Monday, November 01, 2010

The Art and Science of Legos and When Geeks Grow Up

I'm reading: The Art and Science of Legos and When Geeks Grow UpTweet this!

In my write-up of Lego KidsFest Chicago, I mentioned that the event left me with a deeper appreciation of the art and science of Legos. Once a child goes beyond the mere kit instructions, there is so much creative exploration that takes place. And whether the child realizes it or not, there's a lot of engineering and physics, not to mention the ability to visualize objects in three dimensions, that goes into building a cool creation.

Which explains why all I ever build is really tall, square buildings.

Speaking of engineering and physics, I had the chance to talk to one of the programmers behind LEGO Universe, the new MMOG (Massively Multiplayer Online Game). Based on what I saw at KidsFest, it should be called a MPMOG, Massively Popular Multiplayer Online Game).

Two notes about the video:
1) My display screen was not working, so I apologize for the drift. Though now you know how a person only five feet tall sees the world.

2) The video gets a little commercial at points as Michael explains the game. I wish I had captured what he said after I turned off the camera, which was that he wants kids to know that a love of math and science can lead to really exciting careers.



I hope Michael doesn't mind that I called him a geek. After all, it's the new black. And I think this might make for a good series here.

Some quick facts about LEGO Universe. It requires a paid subscription, internet access and a DVD that costs $39.99(!). This game is designed for 8-10 year olds think: too adventurous for Club Penguin, but too young for World of Warcraft. However, like the real LEGO bricks, this game is drawing in an older than expected crowd. Because it's designed for younger children, there are parental control options as well as 24/7/365 moderators, but I advise you to look into this yourself and make sure your concerns are addressed before you sign on your little one.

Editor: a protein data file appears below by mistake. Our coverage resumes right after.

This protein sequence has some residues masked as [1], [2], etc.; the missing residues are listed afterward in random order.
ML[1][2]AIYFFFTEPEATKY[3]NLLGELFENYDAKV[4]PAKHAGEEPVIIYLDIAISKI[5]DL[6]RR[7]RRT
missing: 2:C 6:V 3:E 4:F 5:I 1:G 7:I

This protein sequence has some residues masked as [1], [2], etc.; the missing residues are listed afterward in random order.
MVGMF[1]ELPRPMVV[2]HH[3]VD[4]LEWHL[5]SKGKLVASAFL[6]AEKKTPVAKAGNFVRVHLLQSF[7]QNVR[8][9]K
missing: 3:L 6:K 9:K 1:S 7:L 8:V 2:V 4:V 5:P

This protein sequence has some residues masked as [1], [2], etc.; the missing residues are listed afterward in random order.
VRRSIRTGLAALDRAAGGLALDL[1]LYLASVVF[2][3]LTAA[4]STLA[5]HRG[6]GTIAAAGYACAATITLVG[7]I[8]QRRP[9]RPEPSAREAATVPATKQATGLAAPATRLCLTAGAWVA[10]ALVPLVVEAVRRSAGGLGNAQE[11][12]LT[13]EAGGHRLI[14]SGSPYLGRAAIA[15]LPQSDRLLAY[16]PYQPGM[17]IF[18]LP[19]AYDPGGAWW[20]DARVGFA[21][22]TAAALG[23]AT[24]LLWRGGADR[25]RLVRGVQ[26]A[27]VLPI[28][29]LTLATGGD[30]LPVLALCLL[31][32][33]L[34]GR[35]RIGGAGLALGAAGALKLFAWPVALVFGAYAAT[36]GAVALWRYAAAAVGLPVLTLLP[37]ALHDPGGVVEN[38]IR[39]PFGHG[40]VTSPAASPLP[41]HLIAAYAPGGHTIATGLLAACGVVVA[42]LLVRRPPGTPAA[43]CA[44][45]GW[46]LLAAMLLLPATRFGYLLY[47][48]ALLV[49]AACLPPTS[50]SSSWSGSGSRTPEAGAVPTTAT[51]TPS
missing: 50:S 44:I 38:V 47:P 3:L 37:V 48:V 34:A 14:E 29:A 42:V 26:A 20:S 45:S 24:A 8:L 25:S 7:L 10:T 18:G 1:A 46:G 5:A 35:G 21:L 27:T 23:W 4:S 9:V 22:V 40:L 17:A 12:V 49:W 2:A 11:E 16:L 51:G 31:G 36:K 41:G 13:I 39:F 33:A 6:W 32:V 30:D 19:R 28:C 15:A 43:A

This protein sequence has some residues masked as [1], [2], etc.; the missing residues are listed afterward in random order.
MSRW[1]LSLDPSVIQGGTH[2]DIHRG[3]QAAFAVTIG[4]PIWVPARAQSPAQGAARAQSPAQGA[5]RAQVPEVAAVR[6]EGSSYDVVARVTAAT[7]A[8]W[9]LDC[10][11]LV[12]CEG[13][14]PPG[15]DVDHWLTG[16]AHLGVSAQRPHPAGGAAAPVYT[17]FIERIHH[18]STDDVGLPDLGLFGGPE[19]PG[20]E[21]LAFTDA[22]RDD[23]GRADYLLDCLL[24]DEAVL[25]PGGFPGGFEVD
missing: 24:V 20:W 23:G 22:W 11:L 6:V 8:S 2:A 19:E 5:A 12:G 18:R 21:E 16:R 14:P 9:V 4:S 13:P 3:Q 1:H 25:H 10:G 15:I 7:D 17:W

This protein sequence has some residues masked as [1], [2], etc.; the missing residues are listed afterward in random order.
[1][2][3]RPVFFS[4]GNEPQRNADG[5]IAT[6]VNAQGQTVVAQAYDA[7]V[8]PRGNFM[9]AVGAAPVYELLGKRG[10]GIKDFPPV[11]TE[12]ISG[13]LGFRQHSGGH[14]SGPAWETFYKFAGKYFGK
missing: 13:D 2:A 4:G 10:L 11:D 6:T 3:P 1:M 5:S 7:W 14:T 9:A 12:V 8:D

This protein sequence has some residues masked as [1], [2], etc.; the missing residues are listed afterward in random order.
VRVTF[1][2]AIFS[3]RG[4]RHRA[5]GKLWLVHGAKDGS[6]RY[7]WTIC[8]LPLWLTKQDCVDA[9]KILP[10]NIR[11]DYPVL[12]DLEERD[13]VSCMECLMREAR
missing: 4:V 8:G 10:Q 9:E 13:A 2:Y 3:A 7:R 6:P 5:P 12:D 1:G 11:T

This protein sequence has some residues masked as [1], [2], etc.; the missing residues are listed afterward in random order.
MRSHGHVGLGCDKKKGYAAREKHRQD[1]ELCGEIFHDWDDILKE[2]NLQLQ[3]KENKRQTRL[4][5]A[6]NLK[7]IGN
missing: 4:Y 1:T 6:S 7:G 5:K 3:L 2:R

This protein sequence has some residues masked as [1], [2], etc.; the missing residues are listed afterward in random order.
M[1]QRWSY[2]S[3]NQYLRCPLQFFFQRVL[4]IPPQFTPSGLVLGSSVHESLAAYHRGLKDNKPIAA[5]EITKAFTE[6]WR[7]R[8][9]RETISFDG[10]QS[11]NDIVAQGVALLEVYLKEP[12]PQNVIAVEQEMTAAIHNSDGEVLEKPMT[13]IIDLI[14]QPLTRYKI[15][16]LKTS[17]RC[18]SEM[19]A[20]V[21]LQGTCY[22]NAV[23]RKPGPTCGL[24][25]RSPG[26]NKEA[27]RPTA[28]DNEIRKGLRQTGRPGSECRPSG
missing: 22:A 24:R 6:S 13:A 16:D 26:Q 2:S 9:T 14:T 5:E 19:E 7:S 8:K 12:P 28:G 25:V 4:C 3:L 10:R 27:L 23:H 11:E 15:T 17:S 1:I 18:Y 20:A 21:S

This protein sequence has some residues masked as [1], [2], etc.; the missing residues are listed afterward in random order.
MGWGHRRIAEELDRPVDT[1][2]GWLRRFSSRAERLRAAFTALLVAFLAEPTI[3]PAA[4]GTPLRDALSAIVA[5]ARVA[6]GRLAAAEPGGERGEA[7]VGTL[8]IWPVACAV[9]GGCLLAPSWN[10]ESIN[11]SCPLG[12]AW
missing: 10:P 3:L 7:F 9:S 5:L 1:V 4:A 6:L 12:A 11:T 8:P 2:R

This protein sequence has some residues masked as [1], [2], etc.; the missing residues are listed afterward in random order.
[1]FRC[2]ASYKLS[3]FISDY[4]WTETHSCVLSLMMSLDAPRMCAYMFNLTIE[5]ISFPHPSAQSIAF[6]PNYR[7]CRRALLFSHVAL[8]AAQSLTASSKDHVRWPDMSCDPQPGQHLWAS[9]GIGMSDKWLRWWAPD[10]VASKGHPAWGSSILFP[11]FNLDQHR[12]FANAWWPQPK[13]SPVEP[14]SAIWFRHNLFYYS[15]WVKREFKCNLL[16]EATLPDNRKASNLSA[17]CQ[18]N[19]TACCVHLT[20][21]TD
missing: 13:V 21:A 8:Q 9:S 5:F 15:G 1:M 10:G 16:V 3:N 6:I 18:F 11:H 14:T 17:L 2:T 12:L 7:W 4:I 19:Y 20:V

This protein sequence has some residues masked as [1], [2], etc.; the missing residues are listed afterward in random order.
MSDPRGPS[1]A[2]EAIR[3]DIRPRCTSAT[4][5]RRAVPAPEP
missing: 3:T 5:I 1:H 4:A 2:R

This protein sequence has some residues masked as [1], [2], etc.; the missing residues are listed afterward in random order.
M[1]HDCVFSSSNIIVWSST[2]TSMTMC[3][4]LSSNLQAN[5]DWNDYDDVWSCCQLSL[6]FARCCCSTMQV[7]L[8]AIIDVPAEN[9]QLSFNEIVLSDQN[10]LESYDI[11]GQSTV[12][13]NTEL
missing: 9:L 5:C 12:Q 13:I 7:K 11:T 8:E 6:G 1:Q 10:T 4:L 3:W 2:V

Other cool resources that build on the science of LEGO bricks (though not formally affiliated with The LEGO Group):

Play-Well TEKnologies (Teaching Engineering to Kids)
An organization that provides fun for after-school enrichment, parties, summer camps and home school classes in select states, including Illinois, New York, Colorado, California and Oregon.

First Lego League
A robotics program designed to get kids excited about science and technology. It's part of a family of program ranging from the Junior First Lego League for kids in grades K -3 to the First Robotics Competition for grades 9 -12. If we weren't up to our ears in Science Olympiad, I'd dig around to see if there are active groups in my area.

Do you love Legos, too?

And would you like to see more "When Geeks Grow Up" features?

3 comments:

Kelly said...

My 12 year old is a Lego fanatic. I'm amazed by the skills he has learned from Legos and video games that have allowed him to have even at 12 really good programming, math and science skills. He uses them to build and program robots. It's kind of awesome.

I would love to see more on "Geeks grow up," would be fun to see interviews from grown up geeks and what kids are doing now.

Michelle said...

Would love to see more of this series! Tweet it out if you post more.

Condo Blues said...

I've heard a lot of good things about Lego games for video games systems. A few parents I know even play them when their kids aren't around because they are fun and clever!

I don't think you offended him by calling him a geek. In my home of 2 IT people, we use geek as a term of affection. TMI?

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